Written By: Emma Websdale
Recent research in new materials for solar cells is making solar energy less expensive and more efficient, bringing it closer in cost to fossil fuels.
A new type of ceramic material that could make solar cells twice as efficient as those on the market today is being tested by a team of researchers from the University of Pennsylvania and Drexel University.
Their article, published in Nature, describes a ceramic material, made from a modified form of perovskite, with a crystalline structure that could make solar cells work twice as efficiently. The material is also less costly to produce than conventional solar cell material.
By using combinations of elements and molecules, researchers are making new perovskites in an attempt to make solar cells capable of converting over half of the energy they harness from sunlight directly into usable electricity. Operating at such high efficiency would mean a given amount of power could be produced by only half the currently needed number of solar cells.
Compared with conventional solar cell materials, the new material produces an electrical current without an electric field, thus reducing the amount of material needed to produce higher voltages and increasing power output.
Researchers of the technology have also demonstrated that modifying the new material to convert different wavelengths of light into electricity is also achievable. The idea is to build a solar cell with different layers. One layer splits up light and sorts it by color, then delivers the light to a second layer. The second layer contains an array of solar cells matched to the colors of the spectrum. This layering allows selected parts of the solar spectrum to be converted into energy immediately, making the cell much more efficient than conventional solar cells.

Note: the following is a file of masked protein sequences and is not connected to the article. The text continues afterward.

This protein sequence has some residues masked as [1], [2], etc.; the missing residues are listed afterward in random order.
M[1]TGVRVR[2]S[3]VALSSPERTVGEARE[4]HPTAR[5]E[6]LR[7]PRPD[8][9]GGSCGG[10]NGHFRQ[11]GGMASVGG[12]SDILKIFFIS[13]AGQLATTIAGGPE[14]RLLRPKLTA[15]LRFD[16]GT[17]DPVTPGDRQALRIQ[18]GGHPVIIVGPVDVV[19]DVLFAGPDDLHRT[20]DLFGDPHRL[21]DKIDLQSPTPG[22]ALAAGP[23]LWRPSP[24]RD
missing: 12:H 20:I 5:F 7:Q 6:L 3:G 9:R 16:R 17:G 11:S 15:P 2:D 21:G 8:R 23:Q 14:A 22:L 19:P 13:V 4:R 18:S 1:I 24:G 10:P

“We’ve opened up a new category of ways of making a solar cell”, says chemistry Professor Andrew M. Rappe, one of the authors of the report.
According to Technology Review, other scientists who have been developing the technology say that the new material could result in solar panels generating energy costing 10 to 20 cents per watt. On average, today’s solar panels generate energy costing 75 cents per watt. According to the U.S. Department of Energy (DoE), a cost of 50 cents per watt will allow the solar cells to compete with fossil fuels.
Also working on the new material is Martin Green, one of the world’s top solar researchers from the University of New South Wales, Australia. Green claims that work on the new material is making rapid progress. Solar cells that use the material, “can be made with a very simple and potentially very cheap technology, and the efficiency is rising very dramatically”, says Green.